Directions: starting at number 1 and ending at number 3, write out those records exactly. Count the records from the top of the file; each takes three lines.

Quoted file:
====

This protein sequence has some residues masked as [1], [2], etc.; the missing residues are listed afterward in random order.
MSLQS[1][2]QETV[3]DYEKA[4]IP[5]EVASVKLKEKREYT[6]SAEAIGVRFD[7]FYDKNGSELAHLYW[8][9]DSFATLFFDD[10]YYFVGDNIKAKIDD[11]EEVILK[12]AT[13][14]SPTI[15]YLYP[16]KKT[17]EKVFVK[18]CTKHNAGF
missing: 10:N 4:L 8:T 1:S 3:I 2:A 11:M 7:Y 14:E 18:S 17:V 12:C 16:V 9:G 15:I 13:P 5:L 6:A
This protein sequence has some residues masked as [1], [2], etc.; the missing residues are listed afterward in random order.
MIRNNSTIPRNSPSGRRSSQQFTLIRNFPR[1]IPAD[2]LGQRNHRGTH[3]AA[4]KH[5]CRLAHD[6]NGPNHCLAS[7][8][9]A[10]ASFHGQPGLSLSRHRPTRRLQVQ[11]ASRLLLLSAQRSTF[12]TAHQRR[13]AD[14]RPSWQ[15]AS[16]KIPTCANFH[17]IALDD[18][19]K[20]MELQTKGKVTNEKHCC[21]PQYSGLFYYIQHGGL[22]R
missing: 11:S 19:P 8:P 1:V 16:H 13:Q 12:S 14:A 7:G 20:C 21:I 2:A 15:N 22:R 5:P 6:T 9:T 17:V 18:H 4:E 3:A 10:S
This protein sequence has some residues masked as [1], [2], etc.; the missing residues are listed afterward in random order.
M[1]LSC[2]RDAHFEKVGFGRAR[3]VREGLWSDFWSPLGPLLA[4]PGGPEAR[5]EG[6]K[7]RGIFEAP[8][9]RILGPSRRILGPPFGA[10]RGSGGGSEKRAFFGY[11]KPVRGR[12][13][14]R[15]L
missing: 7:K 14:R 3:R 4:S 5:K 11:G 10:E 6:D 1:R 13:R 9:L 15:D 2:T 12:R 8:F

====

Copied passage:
This protein sequence has some residues masked as [1], [2], etc.; the missing residues are listed afterward in random order.
MSLQS[1][2]QETV[3]DYEKA[4]IP[5]EVASVKLKEKREYT[6]SAEAIGVRFD[7]FYDKNGSELAHLYW[8][9]DSFATLFFDD[10]YYFVGDNIKAKIDD[11]EEVILK[12]AT[13][14]SPTI[15]YLYP[16]KKT[17]EKVFVK[18]CTKHNAGF
missing: 10:N 4:L 8:T 1:S 3:I 2:A 11:M 7:Y 14:E 18:S 17:V 12:C 16:V 9:G 15:I 13:P 5:L 6:A
This protein sequence has some residues masked as [1], [2], etc.; the missing residues are listed afterward in random order.
MIRNNSTIPRNSPSGRRSSQQFTLIRNFPR[1]IPAD[2]LGQRNHRGTH[3]AA[4]KH[5]CRLAHD[6]NGPNHCLAS[7][8][9]A[10]ASFHGQPGLSLSRHRPTRRLQVQ[11]ASRLLLLSAQRSTF[12]TAHQRR[13]AD[14]RPSWQ[15]AS[16]KIPTCANFH[17]IALDD[18][19]K[20]MELQTKGKVTNEKHCC[21]PQYSGLFYYIQHGGL[22]R
missing: 11:S 19:P 8:P 1:V 16:H 13:Q 12:S 14:A 7:G 20:C 21:I 2:A 15:N 22:R 5:P 6:T 9:T 17:V 18:H 4:E 3:A 10:S
This protein sequence has some residues masked as [1], [2], etc.; the missing residues are listed afterward in random order.
M[1]LSC[2]RDAHFEKVGFGRAR[3]VREGLWSDFWSPLGPLLA[4]PGGPEAR[5]EG[6]K[7]RGIFEAP[8][9]RILGPSRRILGPPFGA[10]RGSGGGSEKRAFFGY[11]KPVRGR[12][13][14]R[15]L
missing: 7:K 14:R 3:R 4:S 5:K 11:G 10:E 6:D 1:R 13:R 9:L 15:D 2:T 12:R 8:F